Griffith says new technologies in these machines are useful for site surveying to cut engineering and surveying costs. Some of his clients use data from machines like dozers and rovers to do their site surveying.

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Other best practices for landfill compaction—as covered in previous articles from Municipal Solid Waste Management magazine—include pre-shredding waste and mining the waste. While pre-shredding may seem like it would actually hinder compaction because it creates more volume, it actually helps decrease density during the compaction process.

Since most landfills compact their waste in place, it’s become standard procedure to bring compactors and dozers onto landfills for daily compaction, sometimes due to environmental regulations that require this, according to a previous MSW piece by Daniel P. Duffy.

“In this method, waste is deposited at the toe of the current waste disposal slope (known as the working face) and spread over previously compacted waste,” the article explains. “Some landfills utilize the trench method, where waste is disposed of in discrete trenches. However, this is rarely done nowadays and is only suitable for landfills receiving small daily waste tonnages and whose groundwater is very deep. For most landfills, a small fleet of vehicles is required to manage the working face and ensure that compaction is performed properly. Tractor-type vehicles are useful for spreading waste in thin layers over the working face and for providing secondary compaction prior to direct compaction.”

Bolton says compactors and dozers for landfill maintenance often come with these efficiency-improving and upgraded technological features, so operators have to be trained to use these new types of machines. He says learning the basics of VisionLink or JDLink isn’t as intimidating as it might sound and is actually “relatively simple.”

“However, like anything else, learning to use it fully and effectively does take a bit more time,” he says. “And it’s also important that the user understands what he or she is trying to get out of the system—and then know how to interpret the data. For example, it’s one thing for a manager to learn that the compactor’s average idle time was 63%. But then knowing if that was good or bad, and what to do about it, is another thing.”

Bolton adds that these machines provide substantial benefits because machine monitoring can tell you a lot more about the performance of a machine. For example, if a manager notices that a landfill compactor is frequently overheating when a specific operator runs the machine, this may prompt the manager to investigate the condition of the machine when various operators are running it. If that manager then observes that machine under a different operator—or several other operators—then he or she can deduce whether the machine itself needs repairs or if the issue is human error and that operator just needs more training. This can save time and effort by eliminating the cost behind unnecessary repairs or unnecessary training, depending on which variable is actually causing the overheating problem.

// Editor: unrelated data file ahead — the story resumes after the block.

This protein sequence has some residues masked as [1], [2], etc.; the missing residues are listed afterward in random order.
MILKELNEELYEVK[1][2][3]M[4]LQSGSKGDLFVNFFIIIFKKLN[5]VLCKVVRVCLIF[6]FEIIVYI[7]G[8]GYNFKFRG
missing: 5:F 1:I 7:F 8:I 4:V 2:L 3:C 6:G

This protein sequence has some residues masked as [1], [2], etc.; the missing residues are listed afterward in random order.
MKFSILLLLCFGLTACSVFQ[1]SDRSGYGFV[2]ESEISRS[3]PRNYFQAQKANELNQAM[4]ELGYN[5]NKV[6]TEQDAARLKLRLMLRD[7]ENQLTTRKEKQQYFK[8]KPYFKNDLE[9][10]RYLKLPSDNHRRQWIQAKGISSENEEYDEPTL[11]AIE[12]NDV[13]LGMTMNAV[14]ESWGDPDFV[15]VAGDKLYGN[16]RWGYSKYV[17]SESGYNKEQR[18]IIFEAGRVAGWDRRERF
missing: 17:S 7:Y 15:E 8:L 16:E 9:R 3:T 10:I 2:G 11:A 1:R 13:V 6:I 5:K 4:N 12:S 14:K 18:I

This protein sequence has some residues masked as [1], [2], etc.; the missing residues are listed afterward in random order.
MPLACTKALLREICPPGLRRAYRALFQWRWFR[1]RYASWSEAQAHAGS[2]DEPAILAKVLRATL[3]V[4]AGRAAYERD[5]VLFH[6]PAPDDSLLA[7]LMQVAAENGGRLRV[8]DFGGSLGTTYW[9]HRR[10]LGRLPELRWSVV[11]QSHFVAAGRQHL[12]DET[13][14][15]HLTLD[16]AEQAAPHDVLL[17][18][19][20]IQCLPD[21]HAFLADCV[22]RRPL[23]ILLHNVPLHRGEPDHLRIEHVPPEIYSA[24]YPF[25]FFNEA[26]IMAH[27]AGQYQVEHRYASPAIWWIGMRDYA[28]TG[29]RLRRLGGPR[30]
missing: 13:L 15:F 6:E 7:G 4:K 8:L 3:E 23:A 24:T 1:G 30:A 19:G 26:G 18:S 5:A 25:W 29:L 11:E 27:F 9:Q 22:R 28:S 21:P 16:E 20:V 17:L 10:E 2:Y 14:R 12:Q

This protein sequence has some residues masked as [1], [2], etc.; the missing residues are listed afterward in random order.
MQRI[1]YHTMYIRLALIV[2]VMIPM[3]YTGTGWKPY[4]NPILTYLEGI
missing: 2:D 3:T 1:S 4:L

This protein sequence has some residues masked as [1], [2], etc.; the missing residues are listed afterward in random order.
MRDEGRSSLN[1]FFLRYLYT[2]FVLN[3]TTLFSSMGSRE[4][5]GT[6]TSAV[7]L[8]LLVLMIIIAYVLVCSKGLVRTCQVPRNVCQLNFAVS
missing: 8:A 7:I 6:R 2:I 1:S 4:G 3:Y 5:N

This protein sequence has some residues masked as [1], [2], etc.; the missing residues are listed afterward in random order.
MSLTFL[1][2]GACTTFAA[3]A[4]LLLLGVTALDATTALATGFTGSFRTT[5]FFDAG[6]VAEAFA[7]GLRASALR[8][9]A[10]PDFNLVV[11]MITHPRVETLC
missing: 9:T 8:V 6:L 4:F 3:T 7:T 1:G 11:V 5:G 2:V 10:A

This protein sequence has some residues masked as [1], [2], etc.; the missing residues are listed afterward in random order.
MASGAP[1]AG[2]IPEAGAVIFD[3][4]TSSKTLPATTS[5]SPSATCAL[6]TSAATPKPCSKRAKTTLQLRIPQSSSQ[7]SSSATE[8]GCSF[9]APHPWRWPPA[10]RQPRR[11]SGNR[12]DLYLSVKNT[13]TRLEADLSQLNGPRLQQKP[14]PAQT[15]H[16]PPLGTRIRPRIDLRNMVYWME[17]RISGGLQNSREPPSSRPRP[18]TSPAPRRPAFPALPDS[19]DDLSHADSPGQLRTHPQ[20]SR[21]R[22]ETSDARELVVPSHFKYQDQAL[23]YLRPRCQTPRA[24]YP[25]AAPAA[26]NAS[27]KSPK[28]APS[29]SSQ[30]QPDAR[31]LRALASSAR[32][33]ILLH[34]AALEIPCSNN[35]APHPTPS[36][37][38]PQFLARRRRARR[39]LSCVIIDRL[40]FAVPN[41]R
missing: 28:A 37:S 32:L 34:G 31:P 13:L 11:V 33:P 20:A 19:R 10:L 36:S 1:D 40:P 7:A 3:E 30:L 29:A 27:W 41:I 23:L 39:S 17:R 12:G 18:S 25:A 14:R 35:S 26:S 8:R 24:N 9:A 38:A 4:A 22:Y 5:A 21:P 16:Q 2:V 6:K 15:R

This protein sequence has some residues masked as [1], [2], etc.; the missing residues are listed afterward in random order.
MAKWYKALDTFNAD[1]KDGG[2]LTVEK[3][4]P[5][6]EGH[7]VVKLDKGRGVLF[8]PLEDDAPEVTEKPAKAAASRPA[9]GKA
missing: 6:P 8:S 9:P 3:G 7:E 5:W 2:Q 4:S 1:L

Griffith agrees, saying proper training with these machine enhancements can make a big difference on a job site. He says he recalled one landfill he worked with that had a CCS900 system and the site’s operators were trained on best practices with layer height, patterns, passes, and other specifics.

“Once the site operators started utilizing the system correctly and operated in best practices, the site density improved over 40%,” he says. “Cover soil lowered more than 10%. The site manager, who was working with the office off-board part of the system, was able to not only track density and cover soil use, but [he or she] started planning with engineers [for] future cell development and groundwater runoff.”

Griffith says compactor operator training, and other machine training, is typically completed at Caterpillar’s dealerships by operators who have already completed Trimble/Caterpillar classes. He says the length of machine training, in general, depends on the type of machine an operator is learning about, but in general, training lasts from one day to two- to three-day-long classes onsite or at a dealership.

Off-board training, which is data analytics training, lasts from one day to one week, depending on the type of machines the operators are working with and how much data is being downloaded.

All in all, training never really stops because new improvements and developments require more training, so occasional education is part of the job, Griffith says.

“Learning curves for operators are basically understanding how to utilize the system and then understanding all of the capabilities of the system as they start to use it,” he says. “Operators that accept the system and its ability to aid them in their job have lower learning curves, of course. Off-board learning curves are a little longer as data starts coming in and the people working with off-board understand all of the possibilities.”

He says the learning curve for flying a drone is similar and is “relatively easy” straight away if an operator is just flying up to take a quick picture or video and then sending the drone back to its base. More complex operations require more training to gain the knowledge and experience necessary to operate the drone safely and properly. In addition, commercial uses for drones require a drone operator to be trained and certified through the Federal Aviation Administration and that operator must have a Part 107 certification, as well as follow all FAA regulations regarding where drones can be flown, both for commercial and personal uses.

The allure of working with new types of technologies in a steady industry like solid waste sometimes makes it easier to attract young workers, Bolton says. On the flip side, these types of improvements sometimes isolate older generations who are seeking work and are nervous at the prospect of learning about technological subjects.